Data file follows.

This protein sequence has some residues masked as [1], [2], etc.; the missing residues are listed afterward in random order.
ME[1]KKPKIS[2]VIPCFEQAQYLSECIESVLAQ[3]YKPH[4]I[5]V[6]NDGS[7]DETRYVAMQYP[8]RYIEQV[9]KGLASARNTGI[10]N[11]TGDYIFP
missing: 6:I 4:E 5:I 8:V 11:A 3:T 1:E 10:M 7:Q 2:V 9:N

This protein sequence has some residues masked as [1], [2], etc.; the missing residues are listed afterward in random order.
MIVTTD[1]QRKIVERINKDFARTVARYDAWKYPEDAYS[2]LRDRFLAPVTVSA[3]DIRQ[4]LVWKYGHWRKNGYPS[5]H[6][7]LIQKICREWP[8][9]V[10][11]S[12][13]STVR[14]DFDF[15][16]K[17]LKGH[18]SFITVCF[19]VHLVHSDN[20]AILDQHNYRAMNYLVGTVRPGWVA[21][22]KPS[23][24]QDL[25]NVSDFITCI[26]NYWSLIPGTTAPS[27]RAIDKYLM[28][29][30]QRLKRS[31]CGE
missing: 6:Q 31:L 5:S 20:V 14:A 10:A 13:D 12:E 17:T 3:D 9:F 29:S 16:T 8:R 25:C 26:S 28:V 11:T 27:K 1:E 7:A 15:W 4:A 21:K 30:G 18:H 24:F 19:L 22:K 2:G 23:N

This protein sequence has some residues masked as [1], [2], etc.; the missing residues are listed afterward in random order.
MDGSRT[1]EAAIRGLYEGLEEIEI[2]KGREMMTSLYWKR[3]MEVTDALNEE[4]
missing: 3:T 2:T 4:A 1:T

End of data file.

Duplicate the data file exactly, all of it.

This protein sequence has some residues masked as [1], [2], etc.; the missing residues are listed afterward in random order.
ME[1]KKPKIS[2]VIPCFEQAQYLSECIESVLAQ[3]YKPH[4]I[5]V[6]NDGS[7]DETRYVAMQYP[8]RYIEQV[9]KGLASARNTGI[10]N[11]TGDYIFP
missing: 6:I 4:E 5:I 8:V 11:A 3:T 1:E 10:M 7:Q 2:V 9:N

This protein sequence has some residues masked as [1], [2], etc.; the missing residues are listed afterward in random order.
MIVTTD[1]QRKIVERINKDFARTVARYDAWKYPEDAYS[2]LRDRFLAPVTVSA[3]DIRQ[4]LVWKYGHWRKNGYPS[5]H[6][7]LIQKICREWP[8][9]V[10][11]S[12][13]STVR[14]DFDF[15][16]K[17]LKGH[18]SFITVCF[19]VHLVHSDN[20]AILDQHNYRAMNYLVGTVRPGWVA[21][22]KPS[23][24]QDL[25]NVSDFITCI[26]NYWSLIPGTTAPS[27]RAIDKYLM[28][29][30]QRLKRS[31]CGE
missing: 6:Q 31:L 5:S 20:V 14:A 10:A 13:D 12:E 17:T 3:D 9:F 29:S 16:T 8:R 25:C 26:S 28:V 11:T 27:K 1:E 7:A 15:W 4:A 21:K 30:G 18:H 24:F 19:L 22:K 2:G 23:N

This protein sequence has some residues masked as [1], [2], etc.; the missing residues are listed afterward in random order.
MDGSRT[1]EAAIRGLYEGLEEIEI[2]KGREMMTSLYWKR[3]MEVTDALNEE[4]
missing: 3:T 2:T 4:A 1:T